The Public Service Division will review if tighter rules with regard to civil servants visiting casinos should be put in place, especially for officers who work in areas where there may be potential conflict of interest, said civil service head Peter Ong.
The comments, seen in his email sent to all public officers on Friday afternoon, comes after an assistant director from the Corrupt Practices Investigation Bureau (CPIB) was charged in court this week with siphoning funds from the anti-graft agency's account to feed his gambling habit at the Marina Bay Sands casino.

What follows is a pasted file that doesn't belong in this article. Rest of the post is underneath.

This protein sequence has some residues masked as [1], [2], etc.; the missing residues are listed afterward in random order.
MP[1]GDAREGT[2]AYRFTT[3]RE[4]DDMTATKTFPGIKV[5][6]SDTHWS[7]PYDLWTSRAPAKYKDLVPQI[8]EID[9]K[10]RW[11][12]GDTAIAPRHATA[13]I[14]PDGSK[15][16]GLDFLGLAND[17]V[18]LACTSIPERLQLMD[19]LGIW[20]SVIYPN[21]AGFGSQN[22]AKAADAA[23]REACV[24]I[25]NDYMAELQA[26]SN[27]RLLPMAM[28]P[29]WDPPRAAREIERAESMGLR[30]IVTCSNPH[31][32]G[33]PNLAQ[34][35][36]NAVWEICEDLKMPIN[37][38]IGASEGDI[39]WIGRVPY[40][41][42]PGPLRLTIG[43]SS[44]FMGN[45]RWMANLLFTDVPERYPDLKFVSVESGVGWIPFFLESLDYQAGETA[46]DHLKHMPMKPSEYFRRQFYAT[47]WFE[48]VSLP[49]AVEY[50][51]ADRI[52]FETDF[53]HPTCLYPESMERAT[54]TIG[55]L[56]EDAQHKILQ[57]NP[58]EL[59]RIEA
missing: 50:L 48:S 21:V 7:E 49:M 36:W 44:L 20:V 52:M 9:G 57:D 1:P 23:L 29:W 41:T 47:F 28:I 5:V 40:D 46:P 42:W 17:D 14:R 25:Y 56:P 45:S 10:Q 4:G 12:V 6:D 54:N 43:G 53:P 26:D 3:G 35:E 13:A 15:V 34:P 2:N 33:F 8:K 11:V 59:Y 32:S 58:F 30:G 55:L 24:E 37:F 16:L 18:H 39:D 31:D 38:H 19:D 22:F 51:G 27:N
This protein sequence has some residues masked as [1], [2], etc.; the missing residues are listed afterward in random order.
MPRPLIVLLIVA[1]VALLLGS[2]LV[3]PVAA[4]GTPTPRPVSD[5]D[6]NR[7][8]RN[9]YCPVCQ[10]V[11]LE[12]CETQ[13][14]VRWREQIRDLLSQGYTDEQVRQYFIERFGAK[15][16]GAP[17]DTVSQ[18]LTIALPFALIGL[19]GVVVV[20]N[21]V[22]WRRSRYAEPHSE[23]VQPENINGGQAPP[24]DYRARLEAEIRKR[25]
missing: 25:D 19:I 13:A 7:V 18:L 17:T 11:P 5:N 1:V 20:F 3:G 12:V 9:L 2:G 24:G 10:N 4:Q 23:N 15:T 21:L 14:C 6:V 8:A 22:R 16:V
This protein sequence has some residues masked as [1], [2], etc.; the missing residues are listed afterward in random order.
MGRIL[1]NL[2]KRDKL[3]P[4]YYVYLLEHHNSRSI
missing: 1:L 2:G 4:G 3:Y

Mr Ong, referring to the findings of a study conducted by the Home Affairs Ministry earlier this year to establish if there are systemic issues within the public service, said that while the "system as a whole remains sound", public officers cannot be complacent.
The same study had found that the number of cases opened for investigation on public officers for corruption and other financial crimes remained low and fairly stable between 2008 and 2012, but Mr Ong added: "Every case is one too many."
Such cases, he added, "cast a pall" over the honest work done by the majority of civil servants daily, and urged civil servants to guard the trust that fellow citizens have in them and in the public service.
"Trust takes years to build, seconds to break, and a long time to repair. As guardians of this trust, we must always be watchful," he said.